Do Your Research: Planning a Business in the Information Age

As any entrepreneur knows, starting a business is no small undertaking. Aspiring business owners must consider numerous variables before deciding if their business concept makes sense.  As an entrepreneur, you want to know what products and services consumers already have to choose from, how much similar businesses are making, the most efficient way to operate, and what market need you will serve, among other essential questions. Fortunately, the information age has provided us with a wealth of resources that are more readily available than ever before.

Gathering information to start planning a business often starts at the Google homepage. Whether you were in school when computer classes were offered, or you took it upon yourself to keep up with the mp3 generation, now is a great time to be tech savvy and have a dream.

Starting any business involves risk, regardless of the tools available, but the more you know about your industry, the better. You can read business blogs, keep track of market growth, and view the websites of your main competitors to start creating a clear picture of what you’re up against in the fight for market share. The more research you put into planning your venture, the better you can minimize the risks that come along with uncertainty.

In the past, to be aware of your direct competitors, you would have to go out and ask consumers where they spend their money, rely on word of mouth, or physically explore the radius that your business intends to cover. These activities are still valuable methods of gathering information about your business environment, but nowadays, the first step to discovering the competitive landscape can start with the internet. By searching for the products and services that your business offers and including a keyword to pull up location-specific results, you can use a search engine as your personal secretary who has just provided you with a list of your biggest competitors and where they are located.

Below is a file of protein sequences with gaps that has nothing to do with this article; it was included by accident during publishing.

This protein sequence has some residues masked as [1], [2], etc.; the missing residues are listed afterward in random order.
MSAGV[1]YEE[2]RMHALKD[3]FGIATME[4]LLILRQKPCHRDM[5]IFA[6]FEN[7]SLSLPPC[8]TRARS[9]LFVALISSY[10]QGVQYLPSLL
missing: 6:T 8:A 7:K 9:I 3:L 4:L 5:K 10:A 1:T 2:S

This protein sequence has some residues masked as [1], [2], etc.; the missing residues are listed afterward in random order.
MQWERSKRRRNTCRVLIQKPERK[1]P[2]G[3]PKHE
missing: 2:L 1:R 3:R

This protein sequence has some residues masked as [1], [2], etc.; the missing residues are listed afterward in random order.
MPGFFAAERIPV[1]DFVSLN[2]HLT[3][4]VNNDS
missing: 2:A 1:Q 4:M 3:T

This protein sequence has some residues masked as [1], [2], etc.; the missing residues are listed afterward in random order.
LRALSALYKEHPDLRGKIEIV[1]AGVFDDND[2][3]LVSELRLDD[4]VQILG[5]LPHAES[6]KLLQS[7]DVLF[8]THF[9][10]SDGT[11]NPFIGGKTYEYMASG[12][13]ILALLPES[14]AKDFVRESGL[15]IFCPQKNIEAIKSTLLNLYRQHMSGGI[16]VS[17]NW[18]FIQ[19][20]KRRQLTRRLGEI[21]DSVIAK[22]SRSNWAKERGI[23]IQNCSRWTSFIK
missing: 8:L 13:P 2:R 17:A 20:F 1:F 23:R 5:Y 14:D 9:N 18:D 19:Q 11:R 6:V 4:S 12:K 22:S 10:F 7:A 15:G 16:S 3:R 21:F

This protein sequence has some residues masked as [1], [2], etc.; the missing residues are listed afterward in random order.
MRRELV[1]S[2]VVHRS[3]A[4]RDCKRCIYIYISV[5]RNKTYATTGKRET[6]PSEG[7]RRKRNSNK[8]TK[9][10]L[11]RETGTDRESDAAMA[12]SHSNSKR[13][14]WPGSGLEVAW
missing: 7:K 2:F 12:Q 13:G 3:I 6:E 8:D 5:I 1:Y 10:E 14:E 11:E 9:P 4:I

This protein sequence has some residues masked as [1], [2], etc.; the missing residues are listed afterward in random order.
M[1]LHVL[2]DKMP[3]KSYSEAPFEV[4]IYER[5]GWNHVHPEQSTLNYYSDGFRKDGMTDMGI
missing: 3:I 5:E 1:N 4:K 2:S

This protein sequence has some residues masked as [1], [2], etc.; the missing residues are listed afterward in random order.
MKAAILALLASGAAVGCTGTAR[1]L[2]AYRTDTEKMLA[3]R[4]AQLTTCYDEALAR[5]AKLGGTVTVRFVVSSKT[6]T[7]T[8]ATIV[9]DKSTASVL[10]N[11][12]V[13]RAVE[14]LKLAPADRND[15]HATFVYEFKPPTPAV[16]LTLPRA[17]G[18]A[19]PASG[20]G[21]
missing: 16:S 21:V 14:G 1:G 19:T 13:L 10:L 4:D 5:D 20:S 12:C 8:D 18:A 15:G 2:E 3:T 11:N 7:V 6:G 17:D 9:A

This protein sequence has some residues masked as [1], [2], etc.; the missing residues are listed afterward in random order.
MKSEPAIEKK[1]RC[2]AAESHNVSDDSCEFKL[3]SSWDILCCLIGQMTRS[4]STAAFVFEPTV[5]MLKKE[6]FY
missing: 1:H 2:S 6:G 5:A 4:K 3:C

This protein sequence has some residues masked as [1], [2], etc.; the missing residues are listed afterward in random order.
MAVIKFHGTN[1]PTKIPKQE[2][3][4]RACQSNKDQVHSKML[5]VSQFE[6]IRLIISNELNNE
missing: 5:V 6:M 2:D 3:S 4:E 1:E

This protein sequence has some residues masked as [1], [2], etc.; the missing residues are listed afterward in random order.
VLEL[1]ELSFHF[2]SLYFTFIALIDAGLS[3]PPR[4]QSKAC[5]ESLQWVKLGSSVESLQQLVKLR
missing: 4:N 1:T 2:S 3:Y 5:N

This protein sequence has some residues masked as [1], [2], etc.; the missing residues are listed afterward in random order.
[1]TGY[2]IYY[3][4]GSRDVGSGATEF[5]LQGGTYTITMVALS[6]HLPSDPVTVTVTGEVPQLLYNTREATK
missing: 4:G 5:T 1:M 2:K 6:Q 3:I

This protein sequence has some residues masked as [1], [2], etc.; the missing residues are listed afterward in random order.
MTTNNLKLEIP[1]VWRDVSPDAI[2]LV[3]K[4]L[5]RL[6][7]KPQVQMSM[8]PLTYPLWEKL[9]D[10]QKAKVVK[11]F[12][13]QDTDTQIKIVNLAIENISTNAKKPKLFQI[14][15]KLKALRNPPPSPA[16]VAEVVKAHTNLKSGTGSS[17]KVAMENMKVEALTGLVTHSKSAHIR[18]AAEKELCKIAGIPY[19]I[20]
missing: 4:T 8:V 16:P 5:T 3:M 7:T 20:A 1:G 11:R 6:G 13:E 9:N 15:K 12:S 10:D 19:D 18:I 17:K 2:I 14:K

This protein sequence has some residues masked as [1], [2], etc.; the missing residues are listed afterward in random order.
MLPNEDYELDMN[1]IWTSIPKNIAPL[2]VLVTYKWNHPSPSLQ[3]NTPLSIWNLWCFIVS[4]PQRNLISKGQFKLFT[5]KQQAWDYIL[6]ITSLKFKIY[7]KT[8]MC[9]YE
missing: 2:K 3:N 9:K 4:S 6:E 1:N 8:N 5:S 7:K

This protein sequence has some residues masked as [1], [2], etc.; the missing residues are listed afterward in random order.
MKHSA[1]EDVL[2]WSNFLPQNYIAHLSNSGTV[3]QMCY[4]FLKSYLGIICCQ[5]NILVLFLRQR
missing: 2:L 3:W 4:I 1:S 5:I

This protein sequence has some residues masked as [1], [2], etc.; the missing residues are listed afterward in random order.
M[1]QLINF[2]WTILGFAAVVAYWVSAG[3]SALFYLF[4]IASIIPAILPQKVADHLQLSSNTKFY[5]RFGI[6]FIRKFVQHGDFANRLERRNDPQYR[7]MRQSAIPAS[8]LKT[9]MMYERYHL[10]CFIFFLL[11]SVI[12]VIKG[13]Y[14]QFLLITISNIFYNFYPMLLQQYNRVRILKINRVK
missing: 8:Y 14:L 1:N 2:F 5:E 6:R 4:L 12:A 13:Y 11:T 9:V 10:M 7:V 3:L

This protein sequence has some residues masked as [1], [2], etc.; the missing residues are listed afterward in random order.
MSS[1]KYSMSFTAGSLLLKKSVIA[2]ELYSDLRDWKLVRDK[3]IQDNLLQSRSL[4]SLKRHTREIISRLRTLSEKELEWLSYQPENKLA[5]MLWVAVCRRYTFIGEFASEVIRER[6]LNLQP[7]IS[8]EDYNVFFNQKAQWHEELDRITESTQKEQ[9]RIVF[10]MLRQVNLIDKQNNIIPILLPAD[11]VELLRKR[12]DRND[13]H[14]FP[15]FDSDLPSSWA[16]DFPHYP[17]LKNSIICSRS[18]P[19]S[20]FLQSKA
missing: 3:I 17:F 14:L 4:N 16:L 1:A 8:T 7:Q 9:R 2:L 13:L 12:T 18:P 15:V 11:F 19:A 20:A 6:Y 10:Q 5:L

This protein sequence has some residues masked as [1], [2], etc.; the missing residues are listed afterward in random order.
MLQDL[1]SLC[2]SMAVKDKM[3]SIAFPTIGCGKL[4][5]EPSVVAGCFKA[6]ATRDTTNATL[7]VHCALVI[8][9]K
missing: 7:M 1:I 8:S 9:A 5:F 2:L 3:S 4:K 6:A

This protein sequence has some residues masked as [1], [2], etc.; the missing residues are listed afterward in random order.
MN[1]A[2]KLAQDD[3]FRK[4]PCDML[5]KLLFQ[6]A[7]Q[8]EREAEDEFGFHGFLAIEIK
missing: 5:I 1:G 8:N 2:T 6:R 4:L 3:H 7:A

While you can learn a great deal of information using simple search tools, you should be careful not to limit yourself to one resource. Just as journalists conduct interviews in addition to doing research online, entrepreneurs must dig deeper to uncover the details specifically relevant to their businesses. As numerous businesses and individuals have yet to join the virtual world, do not assume that every resource that will aid in your business’s development has been made available to anyone with access to the internet.

Naturally, the shape of business is changing constantly; consumer behaviors are evolving, and the diversity of products and services makes identifying market needs increasingly complex. Of course your research will never be done, and there may never be a formula for a foolproof business. But what stays the same and keeps getting better is the flow of information. Global communication and information sharing is continually enhanced by leaps in technology and a desire for connection. Take advantage of these resources and prepare yourself for the challenges you will face not only as your try to launch your business, but also as you seek to run it efficiently.

 

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